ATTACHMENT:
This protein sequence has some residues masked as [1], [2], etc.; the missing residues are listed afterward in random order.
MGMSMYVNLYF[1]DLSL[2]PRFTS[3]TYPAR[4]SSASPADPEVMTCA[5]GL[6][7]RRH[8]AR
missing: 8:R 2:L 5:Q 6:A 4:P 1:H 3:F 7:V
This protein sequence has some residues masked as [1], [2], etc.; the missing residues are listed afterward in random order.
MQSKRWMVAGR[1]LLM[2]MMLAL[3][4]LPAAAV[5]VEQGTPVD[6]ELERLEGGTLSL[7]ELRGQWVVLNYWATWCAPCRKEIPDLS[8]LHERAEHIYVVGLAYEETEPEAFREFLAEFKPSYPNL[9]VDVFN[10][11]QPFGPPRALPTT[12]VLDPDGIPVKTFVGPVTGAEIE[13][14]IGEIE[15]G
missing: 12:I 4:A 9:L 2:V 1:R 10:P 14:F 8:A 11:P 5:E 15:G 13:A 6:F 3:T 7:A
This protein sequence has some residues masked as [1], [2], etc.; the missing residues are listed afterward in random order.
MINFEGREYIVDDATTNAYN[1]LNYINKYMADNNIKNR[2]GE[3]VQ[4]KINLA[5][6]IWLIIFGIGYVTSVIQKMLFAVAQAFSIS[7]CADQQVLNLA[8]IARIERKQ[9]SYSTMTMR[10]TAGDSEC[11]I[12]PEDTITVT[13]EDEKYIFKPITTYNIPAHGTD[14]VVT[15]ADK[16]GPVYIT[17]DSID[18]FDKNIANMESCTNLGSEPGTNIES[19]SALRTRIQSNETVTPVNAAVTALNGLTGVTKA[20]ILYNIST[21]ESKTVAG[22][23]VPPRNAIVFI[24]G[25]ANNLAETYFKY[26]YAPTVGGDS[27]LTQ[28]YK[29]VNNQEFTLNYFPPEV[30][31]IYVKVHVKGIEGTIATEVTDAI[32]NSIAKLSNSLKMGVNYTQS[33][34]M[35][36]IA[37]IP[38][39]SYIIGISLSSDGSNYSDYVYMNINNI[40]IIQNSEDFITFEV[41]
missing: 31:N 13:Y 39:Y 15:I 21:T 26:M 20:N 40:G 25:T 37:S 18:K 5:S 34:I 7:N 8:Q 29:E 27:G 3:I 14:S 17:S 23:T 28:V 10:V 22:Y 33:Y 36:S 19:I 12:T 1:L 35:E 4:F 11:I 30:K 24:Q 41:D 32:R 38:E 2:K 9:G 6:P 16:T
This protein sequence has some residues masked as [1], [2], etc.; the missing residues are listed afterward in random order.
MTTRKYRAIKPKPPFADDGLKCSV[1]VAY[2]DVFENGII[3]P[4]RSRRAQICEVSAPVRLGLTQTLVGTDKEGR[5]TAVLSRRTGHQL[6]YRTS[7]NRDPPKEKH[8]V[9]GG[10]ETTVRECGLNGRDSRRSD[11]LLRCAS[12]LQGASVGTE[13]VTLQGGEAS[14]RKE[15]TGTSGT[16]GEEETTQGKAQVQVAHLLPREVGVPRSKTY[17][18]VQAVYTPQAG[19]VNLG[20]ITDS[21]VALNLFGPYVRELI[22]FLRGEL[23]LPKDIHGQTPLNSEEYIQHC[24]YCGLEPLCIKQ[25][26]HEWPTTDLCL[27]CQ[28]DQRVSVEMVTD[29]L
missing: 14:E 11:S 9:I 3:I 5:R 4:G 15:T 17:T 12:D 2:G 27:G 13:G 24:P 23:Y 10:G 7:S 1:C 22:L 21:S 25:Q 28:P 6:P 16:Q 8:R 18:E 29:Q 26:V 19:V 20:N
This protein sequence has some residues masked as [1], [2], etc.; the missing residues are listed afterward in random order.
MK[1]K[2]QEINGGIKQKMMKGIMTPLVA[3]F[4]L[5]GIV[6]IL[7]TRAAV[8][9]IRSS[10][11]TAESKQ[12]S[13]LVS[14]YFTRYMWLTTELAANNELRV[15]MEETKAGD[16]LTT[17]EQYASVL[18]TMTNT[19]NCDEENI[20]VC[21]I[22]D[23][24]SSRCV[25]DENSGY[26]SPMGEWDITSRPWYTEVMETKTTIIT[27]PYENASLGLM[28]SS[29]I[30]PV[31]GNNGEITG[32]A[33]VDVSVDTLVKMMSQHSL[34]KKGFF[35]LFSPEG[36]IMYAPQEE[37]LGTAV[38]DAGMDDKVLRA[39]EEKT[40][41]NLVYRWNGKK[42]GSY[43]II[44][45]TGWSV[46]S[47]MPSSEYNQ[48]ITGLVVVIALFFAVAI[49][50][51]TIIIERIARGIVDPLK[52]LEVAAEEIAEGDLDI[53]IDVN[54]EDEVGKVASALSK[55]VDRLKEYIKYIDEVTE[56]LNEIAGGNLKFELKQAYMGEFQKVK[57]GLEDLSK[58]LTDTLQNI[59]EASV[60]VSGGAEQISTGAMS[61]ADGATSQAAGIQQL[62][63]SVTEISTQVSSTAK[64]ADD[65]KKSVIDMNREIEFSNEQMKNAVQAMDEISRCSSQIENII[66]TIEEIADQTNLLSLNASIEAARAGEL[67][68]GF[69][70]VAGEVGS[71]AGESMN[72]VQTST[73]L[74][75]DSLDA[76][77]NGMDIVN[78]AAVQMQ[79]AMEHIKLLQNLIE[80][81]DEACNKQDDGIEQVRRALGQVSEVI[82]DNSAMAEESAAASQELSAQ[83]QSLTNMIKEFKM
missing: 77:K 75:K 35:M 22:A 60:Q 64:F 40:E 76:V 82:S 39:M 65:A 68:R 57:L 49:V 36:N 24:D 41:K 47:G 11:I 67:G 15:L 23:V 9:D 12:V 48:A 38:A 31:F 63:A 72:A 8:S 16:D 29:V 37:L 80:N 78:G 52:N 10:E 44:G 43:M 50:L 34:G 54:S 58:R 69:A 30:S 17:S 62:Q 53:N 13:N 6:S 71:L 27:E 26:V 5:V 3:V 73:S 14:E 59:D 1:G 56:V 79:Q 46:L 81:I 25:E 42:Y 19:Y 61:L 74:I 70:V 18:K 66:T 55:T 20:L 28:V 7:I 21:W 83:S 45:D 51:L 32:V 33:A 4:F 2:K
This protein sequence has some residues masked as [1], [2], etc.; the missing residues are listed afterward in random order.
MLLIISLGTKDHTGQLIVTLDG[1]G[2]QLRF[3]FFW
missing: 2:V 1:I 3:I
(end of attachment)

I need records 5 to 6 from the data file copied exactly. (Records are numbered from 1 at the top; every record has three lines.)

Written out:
This protein sequence has some residues masked as [1], [2], etc.; the missing residues are listed afterward in random order.
MK[1]K[2]QEINGGIKQKMMKGIMTPLVA[3]F[4]L[5]GIV[6]IL[7]TRAAV[8][9]IRSS[10][11]TAESKQ[12]S[13]LVS[14]YFTRYMWLTTELAANNELRV[15]MEETKAGD[16]LTT[17]EQYASVL[18]TMTNT[19]NCDEENI[20]VC[21]I[22]D[23][24]SSRCV[25]DENSGY[26]SPMGEWDITSRPWYTEVMETKTTIIT[27]PYENASLGLM[28]SS[29]I[30]PV[31]GNNGEITG[32]A[33]VDVSVDTLVKMMSQHSL[34]KKGFF[35]LFSPEG[36]IMYAPQEE[37]LGTAV[38]DAGMDDKVLRA[39]EEKT[40][41]NLVYRWNGKK[42]GSY[43]II[44][45]TGWSV[46]S[47]MPSSEYNQ[48]ITGLVVVIALFFAVAI[49][50][51]TIIIERIARGIVDPLK[52]LEVAAEEIAEGDLDI[53]IDVN[54]EDEVGKVASALSK[55]VDRLKEYIKYIDEVTE[56]LNEIAGGNLKFELKQAYMGEFQKVK[57]GLEDLSK[58]LTDTLQNI[59]EASV[60]VSGGAEQISTGAMS[61]ADGATSQAAGIQQL[62][63]SVTEISTQVSSTAK[64]ADD[65]KKSVIDMNREIEFSNEQMKNAVQAMDEISRCSSQIENII[66]TIEEIADQTNLLSLNASIEAARAGEL[67][68]GF[69][70]VAGEVGS[71]AGESMN[72]VQTST[73]L[74][75]DSLDA[76][77]NGMDIVN[78]AAVQMQ[79]AMEHIKLLQNLIE[80][81]DEACNKQDDGIEQVRRALGQVSEVI[82]DNSAMAEESAAASQELSAQ[83]QSLTNMIKEFKM
missing: 77:K 75:K 35:M 22:A 60:Q 64:F 40:E 76:V 82:S 39:M 65:A 68:R 57:L 49:V 36:N 24:D 41:K 47:G 11:I 67:G 15:L 23:V 9:D 12:V 48:A 38:A 31:F 63:A 72:A 8:S 16:D 29:V 37:L 80:N 78:G 52:N 10:E 44:G 43:M 50:L 34:G 54:S 58:R 69:A 30:S 17:S 62:Q 53:N 13:N 6:S 71:L 27:E 26:V 5:V 3:V 73:S 14:E 59:D 1:G 56:V 79:Q 46:L 81:I 25:E 42:Y 19:Y 61:L 74:I 70:V 18:K 66:T 55:T 20:L 28:V 7:I 21:W 83:S 45:D 51:L 32:V 33:A 4:F 2:K
This protein sequence has some residues masked as [1], [2], etc.; the missing residues are listed afterward in random order.
MLLIISLGTKDHTGQLIVTLDG[1]G[2]QLRF[3]FFW
missing: 2:V 1:I 3:I